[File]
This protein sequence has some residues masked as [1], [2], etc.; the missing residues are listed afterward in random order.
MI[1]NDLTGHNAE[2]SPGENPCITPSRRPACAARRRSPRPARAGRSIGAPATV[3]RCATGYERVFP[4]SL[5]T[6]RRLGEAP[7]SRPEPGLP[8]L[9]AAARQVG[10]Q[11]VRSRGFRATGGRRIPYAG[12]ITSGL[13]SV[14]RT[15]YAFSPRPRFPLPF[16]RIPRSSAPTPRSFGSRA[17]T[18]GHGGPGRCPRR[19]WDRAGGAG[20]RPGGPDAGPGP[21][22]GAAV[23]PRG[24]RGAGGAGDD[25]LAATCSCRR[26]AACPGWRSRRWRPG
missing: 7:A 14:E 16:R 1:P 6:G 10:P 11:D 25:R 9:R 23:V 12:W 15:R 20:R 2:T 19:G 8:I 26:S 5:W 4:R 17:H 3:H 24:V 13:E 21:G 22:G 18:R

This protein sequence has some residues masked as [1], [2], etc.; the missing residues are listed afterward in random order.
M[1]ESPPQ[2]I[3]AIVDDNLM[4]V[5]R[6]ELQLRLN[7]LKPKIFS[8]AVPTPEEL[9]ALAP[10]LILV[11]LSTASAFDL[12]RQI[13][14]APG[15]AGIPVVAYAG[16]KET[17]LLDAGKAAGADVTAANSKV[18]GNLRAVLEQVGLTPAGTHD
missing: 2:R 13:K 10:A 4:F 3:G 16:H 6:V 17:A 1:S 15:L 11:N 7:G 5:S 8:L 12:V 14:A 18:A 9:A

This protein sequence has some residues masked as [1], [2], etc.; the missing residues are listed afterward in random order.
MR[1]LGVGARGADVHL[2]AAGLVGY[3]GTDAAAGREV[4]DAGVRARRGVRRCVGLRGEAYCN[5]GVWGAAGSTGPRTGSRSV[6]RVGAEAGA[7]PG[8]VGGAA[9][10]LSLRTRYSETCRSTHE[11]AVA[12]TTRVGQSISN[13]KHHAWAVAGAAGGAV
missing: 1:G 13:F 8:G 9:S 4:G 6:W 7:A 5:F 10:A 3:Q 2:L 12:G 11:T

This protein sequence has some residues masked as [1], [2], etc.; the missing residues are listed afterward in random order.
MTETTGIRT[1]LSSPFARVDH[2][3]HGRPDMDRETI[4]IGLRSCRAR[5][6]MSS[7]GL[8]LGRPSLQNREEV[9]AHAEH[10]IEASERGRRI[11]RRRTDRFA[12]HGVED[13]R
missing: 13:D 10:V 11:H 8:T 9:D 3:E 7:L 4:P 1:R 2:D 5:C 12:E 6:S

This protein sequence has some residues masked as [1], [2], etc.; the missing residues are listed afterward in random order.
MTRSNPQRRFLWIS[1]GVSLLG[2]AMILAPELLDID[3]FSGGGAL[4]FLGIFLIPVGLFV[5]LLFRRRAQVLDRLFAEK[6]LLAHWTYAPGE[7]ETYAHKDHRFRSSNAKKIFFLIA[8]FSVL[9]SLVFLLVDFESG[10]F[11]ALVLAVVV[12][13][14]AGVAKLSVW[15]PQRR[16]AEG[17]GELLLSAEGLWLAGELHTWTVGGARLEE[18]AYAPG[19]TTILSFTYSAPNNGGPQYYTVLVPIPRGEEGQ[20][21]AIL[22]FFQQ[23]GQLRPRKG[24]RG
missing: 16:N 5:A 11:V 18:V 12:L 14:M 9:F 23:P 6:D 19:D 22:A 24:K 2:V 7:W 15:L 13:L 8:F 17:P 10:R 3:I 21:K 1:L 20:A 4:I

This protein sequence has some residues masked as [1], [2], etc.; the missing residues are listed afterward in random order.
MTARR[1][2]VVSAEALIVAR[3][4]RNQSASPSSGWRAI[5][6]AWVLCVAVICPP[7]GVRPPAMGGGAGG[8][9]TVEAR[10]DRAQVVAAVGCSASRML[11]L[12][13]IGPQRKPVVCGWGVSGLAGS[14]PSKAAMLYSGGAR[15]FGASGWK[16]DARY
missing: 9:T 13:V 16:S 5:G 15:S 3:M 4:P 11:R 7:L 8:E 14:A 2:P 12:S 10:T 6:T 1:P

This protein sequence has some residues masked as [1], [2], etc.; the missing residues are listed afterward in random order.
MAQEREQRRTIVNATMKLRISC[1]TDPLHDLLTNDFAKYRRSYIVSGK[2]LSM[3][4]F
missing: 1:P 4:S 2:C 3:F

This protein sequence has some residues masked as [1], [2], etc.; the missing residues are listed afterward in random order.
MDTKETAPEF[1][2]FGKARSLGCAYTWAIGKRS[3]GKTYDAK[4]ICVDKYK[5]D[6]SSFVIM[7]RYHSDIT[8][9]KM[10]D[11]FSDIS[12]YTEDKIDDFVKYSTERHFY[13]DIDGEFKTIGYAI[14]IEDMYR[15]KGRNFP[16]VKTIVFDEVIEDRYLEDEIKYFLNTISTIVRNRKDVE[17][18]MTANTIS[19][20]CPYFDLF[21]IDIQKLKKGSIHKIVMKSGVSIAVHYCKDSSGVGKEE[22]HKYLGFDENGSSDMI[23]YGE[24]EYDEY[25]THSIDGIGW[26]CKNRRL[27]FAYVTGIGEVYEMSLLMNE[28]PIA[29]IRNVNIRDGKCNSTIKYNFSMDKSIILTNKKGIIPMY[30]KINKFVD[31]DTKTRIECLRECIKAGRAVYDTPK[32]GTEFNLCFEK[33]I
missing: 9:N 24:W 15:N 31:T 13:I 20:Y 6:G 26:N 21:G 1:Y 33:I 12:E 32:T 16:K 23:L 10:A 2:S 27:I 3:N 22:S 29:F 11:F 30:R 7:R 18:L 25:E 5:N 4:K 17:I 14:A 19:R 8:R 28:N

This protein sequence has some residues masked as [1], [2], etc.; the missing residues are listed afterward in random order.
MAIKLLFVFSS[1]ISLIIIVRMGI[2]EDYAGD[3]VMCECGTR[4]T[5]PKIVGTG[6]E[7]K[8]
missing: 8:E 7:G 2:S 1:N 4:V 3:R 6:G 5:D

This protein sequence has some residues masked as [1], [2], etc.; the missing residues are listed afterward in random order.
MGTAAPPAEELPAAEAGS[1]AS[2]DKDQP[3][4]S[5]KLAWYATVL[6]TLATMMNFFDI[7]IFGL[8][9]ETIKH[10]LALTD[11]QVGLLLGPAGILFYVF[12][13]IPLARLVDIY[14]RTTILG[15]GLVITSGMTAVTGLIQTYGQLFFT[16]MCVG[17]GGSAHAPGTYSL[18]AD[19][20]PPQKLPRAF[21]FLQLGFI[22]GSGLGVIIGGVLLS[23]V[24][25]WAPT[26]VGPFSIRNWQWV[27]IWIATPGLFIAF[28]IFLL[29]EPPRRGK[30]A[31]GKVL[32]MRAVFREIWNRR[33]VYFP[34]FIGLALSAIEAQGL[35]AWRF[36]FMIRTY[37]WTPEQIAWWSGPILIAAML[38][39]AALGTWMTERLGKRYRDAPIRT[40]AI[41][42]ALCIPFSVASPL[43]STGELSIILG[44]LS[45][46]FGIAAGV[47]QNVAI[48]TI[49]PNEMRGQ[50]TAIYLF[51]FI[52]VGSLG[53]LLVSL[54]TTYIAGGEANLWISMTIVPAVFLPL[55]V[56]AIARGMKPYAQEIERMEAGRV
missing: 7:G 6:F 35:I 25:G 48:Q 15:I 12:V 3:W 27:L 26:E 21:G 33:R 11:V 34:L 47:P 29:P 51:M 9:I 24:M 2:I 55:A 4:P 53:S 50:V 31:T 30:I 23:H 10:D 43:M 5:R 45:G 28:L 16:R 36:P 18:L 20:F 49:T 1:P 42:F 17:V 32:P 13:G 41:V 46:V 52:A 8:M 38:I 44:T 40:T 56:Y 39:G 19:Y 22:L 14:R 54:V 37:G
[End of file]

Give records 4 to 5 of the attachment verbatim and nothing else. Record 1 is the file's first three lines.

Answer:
This protein sequence has some residues masked as [1], [2], etc.; the missing residues are listed afterward in random order.
MTETTGIRT[1]LSSPFARVDH[2][3]HGRPDMDRETI[4]IGLRSCRAR[5][6]MSS[7]GL[8]LGRPSLQNREEV[9]AHAEH[10]IEASERGRRI[11]RRRTDRFA[12]HGVED[13]R
missing: 13:D 10:V 11:H 8:T 9:D 3:E 7:L 4:P 1:R 2:D 5:C 12:E 6:S

This protein sequence has some residues masked as [1], [2], etc.; the missing residues are listed afterward in random order.
MTRSNPQRRFLWIS[1]GVSLLG[2]AMILAPELLDID[3]FSGGGAL[4]FLGIFLIPVGLFV[5]LLFRRRAQVLDRLFAEK[6]LLAHWTYAPGE[7]ETYAHKDHRFRSSNAKKIFFLIA[8]FSVL[9]SLVFLLVDFESG[10]F[11]ALVLAVVV[12][13][14]AGVAKLSVW[15]PQRR[16]AEG[17]GELLLSAEGLWLAGELHTWTVGGARLEE[18]AYAPG[19]TTILSFTYSAPNNGGPQYYTVLVPIPRGEEGQ[20][21]AIL[22]FFQQ[23]GQLRPRKG[24]RG
missing: 16:N 5:A 11:V 18:V 12:L 14:M 9:F 23:P 6:D 19:D 22:A 24:K 2:V 7:W 15:L 13:L 8:F 17:P 10:R 3:I 21:K 1:L 20:A 4:I